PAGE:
|| Print ||
|Articles - March 2013|
|Thursday, February 28, 2013|
Page 1 of 3
The survey is voluntary and free of charge. Participating private and public companies, nonprofits and government agencies must have at least 15 Oregon employees at the time of taking the survey. Employers are categorized as small if they have 15-34 Oregon employees; medium if they employ 35-99 Oregon employees; and large if they employ 100 or more in Oregon. For the 2013 survey more than 13,000 Oregon workers rated their satisfaction with 273 employers in 25 workplace qualities — 5 in each of the following categories:
1. Work Environment: flexibility and work/life balance, diversity, teamwork and fun, workspace technology and efficiency, policies and procedures.
2. Management & Communications: employee treatment, performance feedback, communications, discipline, rewards and acknowledgement.
3. Decision-Making & Trust: shared accountability, trust in management, collaboration and involvement, community and charity, workplace pride.
4. Career Development & Learning: on-the-job training, educational support, growth opportunities and promotions, job goals and expectations.
5. Benefits & Compensation: compensation fairness and adequacy, health/wellness plan, retirement plan, paid time off, raises and bonuses.
EMPLOYER BENEFITS SURVEY
Company representatives answered 41 questions covering a comprehensive set of benefits including health and wellness, time off, family-friendly policies, work scheduling, incentives, retirement plans and culture.
The employee survey counts for 5/6 of a company’s score. For each company, the average employee rating is calculated in each of the five categories on a scale of 0-100. The employer benefits survey is also scored on a 100-point scale, accounting for the remaining 1/6 of the overall score, and resulting in a total possible score of 600.
HOW TO ENTER THE 100 BEST:
1. Eligibility: Any private or public company, subsidiary or division, nonprofit or government agency with at least 15 Oregon-based, regular employees is eligible to enter the survey. The organization may be headquartered outside the state.
2. Survey period: The process for the 2014 list will begin in late August and end in November 2013. There is no charge to participate, and companies that do not make the list will remain anonymous. All participants that complete the process can order survey results, providing a valuable, in-depth view of workplace strengths and weaknesses.
3. Submitting your company: Send an e-mail with the name, title, phone number and
4. Mark your calendar: The survey sign-up link will be posted to www.oregon100best.com in late August.
Thursday, November 05, 2015
BY LINDA BAKER
Gov. Kate Brown delivered the keynote speech at the Associated Oregon Industries annual policy forum yesterday. Speaking to a Republican-aligned audience of about 100 business and public policy leaders, the governor was out of her comfort zone.
Friday, November 20, 2015
BY JASON NORRIS AND MARY FAULKNER
It’s been a volatile year in equities and heading into the holiday season, it doesn’t look like these market extremes will dissipate.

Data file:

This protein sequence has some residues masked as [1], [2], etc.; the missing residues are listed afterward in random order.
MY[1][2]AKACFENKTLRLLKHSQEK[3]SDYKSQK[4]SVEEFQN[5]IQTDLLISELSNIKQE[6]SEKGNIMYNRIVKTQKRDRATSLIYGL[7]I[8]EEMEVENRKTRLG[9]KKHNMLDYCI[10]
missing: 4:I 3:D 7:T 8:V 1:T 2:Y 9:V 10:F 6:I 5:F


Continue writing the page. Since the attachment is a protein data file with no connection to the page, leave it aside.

Wednesday, October 28, 2015
BY AMY MILSHTEIN
Corporate food service reaches out to foodies.
Wednesday, October 28, 2015
BY APRIL STREETER
The world's second-largest wind energy project yields costs and benefits for a sheep-farming family in Eastern Oregon.
Wednesday, September 30, 2015
BY KIM MOORE
Oregon Business magazine’s seventh annual 100 Best Nonprofits to Work For project attracted more than 150 nonprofits from around the state from a variety of sectors, including social services and environmental advocacy. More than 5,000 employees and volunteers filled out the survey, rating their satisfaction with work environment, mission and goals, career development and learning, benefits and compensation, and management and communications.
Tuesday, October 27, 2015
BY JACOB PALMER | DIGITAL NEWS EDITOR
Several Portland entrepreneurs make appearance in patently silly "The Dream of the Startup is Alive in Oregon" promo.
Monday, November 02, 2015
BY LINDA BAKER
The hollowing out of the American city is now a bona fide cultural meme. Newspapers, magazines and digital media sites are publishing story after story about the morphing of urban grit and diversity into bastions of wealth and commodity culture.
|The Love Boat|
|The Food Pod Grows Up|
|Tinker, Tailor, Portland Maker|
|The High Road|
|The Shift to Community Health Care|
|The Harder They Fall|
|Another chapter to the Bezos/Musk space race story|
|Thanksgiving travel: Fuel costs low, terrorism anxiety high|
|Costco chicken salad linked to E. coli case in Washington|
|Nestle comes clean about benefitting from slave labor|
|Enormous drugmaker emerges from Pfizer, Allergan deal|
|Startups joining lobbying game|
|Merchants complain as Square goes public|
Economic diversity has proven a smart strategy for the Port of Hood River. How can other Oregon communities replicate the model?
Phone, Internet needs of small community school districts earn attention of top-five telecom provider.
Farmland LP grows its vision for organic farming in Oregon.
The Salem Convention Center has capped its tenth anniversary year by earning the prestigious “Best of the Best 2015” award from NW Meetings & Events magazine. Selected as the Best Convention/Conference Venue in Oregon by meeting and event planners from Alaska, British Columbia, Idaho, Oregon and Washington, the Salem Convention Center ranked above the Oregon Convention Center and the Portland Art Museum.
The Oregon Cooperative Hall of Fame honors individuals for their outstanding contributions to the successful building and operation of Oregon agricultural cooperatives.
Health insurer reports $10.2 million in net income after taxes through the first nine months of 2015.